I can’t escape the irony that on this anniversary of Earth Day, humankind is forced to retreat indoors because of a raging virus and we must leave the natural world to nature. As a result, the air has become cleaner, the water clearer, the animals free and unharassed. I embrace nature as it exists in my back yard, feeding the birds, rescuing honey bees that fall into the birdbath, breathing in the plants, the vegetables and the herbs growing in pots all around our patio. And I turn to poets who have deep roots in nature, like Wendell Berry:
When despair for the world grows in me
and I wake in the night at the least sound
in fear of what my life and my children’s lives may be,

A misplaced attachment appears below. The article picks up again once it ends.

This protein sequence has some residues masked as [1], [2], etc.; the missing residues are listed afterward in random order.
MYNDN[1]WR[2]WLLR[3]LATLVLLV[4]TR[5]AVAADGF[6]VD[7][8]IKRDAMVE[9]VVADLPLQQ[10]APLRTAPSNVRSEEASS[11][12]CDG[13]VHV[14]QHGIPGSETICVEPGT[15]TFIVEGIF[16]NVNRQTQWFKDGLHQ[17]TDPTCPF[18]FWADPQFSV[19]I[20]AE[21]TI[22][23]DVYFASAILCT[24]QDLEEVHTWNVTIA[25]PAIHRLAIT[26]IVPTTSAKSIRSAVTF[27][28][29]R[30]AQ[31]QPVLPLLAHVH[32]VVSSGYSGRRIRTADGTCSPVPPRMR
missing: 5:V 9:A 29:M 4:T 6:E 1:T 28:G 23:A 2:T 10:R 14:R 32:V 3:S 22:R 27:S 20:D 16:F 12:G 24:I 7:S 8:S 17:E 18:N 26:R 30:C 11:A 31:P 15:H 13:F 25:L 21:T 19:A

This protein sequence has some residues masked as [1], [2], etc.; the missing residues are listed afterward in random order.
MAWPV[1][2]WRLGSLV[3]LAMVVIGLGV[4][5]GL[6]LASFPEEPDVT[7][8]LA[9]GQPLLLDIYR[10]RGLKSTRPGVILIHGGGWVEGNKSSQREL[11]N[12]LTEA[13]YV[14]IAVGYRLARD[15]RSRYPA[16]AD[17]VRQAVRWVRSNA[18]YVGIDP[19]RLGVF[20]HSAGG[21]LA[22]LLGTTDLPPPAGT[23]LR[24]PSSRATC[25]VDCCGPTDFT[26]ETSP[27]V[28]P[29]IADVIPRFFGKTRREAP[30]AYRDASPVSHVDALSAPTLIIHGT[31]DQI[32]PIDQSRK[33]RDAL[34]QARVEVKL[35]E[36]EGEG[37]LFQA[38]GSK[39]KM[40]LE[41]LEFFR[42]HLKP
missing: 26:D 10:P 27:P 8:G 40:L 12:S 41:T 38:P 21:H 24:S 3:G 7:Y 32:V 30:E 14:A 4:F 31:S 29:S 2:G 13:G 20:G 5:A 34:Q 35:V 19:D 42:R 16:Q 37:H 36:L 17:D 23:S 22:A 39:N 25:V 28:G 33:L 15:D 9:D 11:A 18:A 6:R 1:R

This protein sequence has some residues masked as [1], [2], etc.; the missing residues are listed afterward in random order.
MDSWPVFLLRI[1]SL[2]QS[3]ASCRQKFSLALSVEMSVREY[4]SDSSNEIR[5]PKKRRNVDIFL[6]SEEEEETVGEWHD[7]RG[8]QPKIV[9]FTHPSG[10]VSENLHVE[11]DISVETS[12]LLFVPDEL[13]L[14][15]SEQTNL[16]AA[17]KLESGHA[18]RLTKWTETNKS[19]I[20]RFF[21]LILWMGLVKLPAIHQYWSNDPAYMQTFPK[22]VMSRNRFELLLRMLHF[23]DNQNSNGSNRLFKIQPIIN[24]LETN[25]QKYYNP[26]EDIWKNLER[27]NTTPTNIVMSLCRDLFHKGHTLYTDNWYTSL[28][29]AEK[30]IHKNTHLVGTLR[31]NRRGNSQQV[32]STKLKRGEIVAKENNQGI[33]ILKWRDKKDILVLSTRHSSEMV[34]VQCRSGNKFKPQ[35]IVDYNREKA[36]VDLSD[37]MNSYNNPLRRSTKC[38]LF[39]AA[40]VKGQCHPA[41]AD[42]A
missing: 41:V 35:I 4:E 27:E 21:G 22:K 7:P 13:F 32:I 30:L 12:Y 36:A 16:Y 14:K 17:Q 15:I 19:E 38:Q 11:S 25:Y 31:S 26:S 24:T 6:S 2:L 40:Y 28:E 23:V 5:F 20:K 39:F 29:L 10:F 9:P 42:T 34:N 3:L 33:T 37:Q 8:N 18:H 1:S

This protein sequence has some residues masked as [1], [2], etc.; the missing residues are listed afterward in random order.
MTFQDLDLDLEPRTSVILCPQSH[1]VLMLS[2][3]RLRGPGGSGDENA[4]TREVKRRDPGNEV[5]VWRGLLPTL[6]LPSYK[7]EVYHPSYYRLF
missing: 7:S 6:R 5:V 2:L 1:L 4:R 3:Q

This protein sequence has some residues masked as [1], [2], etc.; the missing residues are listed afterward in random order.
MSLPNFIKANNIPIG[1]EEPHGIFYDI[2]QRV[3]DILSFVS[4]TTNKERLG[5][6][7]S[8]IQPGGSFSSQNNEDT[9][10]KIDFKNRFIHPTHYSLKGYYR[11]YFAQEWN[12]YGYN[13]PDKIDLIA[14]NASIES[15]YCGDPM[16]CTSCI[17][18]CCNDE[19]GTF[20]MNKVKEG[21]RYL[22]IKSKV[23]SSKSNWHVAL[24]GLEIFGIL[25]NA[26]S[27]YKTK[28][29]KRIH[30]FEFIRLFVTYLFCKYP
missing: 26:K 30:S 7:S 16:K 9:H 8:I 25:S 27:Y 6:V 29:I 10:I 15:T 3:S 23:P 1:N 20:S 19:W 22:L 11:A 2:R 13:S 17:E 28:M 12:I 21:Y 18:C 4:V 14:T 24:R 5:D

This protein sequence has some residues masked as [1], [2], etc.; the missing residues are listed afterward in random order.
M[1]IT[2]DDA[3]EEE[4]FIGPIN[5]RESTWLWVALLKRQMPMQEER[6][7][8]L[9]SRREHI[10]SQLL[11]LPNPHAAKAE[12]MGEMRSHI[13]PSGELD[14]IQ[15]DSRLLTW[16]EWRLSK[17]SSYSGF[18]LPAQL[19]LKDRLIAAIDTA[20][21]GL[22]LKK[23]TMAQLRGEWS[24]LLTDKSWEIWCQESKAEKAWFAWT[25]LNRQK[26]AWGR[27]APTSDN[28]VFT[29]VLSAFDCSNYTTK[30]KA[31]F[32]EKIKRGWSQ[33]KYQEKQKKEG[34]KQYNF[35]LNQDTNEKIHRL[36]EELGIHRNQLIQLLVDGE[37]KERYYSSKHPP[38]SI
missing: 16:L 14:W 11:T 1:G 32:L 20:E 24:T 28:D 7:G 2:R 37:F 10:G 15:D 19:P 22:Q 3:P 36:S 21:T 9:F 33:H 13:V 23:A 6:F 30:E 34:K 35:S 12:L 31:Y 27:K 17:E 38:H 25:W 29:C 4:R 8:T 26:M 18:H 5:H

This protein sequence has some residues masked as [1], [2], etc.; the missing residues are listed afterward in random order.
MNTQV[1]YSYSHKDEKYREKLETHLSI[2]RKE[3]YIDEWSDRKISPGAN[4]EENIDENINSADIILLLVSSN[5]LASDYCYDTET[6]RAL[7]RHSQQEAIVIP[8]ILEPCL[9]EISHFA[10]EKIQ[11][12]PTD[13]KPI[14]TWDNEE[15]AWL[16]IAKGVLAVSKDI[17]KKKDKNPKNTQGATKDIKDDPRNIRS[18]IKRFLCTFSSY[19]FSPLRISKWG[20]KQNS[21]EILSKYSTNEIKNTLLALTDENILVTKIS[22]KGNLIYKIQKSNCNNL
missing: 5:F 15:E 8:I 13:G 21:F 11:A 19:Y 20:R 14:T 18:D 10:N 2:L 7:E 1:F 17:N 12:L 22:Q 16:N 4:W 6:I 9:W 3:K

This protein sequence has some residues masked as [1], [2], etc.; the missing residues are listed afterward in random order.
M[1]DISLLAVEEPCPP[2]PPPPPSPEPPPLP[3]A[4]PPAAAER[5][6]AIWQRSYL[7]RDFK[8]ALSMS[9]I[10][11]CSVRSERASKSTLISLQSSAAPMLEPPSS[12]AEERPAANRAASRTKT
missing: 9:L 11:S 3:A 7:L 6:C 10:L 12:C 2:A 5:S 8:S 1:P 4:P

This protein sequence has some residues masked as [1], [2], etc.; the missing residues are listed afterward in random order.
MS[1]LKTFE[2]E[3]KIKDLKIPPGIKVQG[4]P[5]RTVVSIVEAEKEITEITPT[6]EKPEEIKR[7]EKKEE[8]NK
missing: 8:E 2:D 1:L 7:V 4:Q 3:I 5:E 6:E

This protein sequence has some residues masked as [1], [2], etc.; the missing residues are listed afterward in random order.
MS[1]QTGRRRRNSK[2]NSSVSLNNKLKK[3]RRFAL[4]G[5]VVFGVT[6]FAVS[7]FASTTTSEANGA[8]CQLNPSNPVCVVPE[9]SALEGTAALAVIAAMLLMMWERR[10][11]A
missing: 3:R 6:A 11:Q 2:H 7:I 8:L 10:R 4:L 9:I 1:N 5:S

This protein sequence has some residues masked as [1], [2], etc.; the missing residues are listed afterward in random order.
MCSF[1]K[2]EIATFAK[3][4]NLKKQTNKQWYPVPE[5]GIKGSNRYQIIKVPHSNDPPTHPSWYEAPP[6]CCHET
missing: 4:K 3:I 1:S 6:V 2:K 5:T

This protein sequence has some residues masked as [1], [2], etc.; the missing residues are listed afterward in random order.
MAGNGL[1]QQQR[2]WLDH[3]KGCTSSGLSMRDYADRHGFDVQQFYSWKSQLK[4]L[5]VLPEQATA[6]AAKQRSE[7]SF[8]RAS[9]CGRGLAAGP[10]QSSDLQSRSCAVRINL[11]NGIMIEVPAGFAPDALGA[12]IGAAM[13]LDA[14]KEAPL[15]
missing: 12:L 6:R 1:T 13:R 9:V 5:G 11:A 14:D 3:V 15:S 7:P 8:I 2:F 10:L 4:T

I go and lie down where the wood drake
rests in his beauty on the water, and the great heron feeds.
I come into the peace of wild things
who do not tax their lives with forethought
of grief. I come into the presence of still water.
And I feel above me the day-blind stars
waiting with their light. For a time
I rest in the grace of the world, and am free.
“The Peace of Wild Things,” Wendell Berry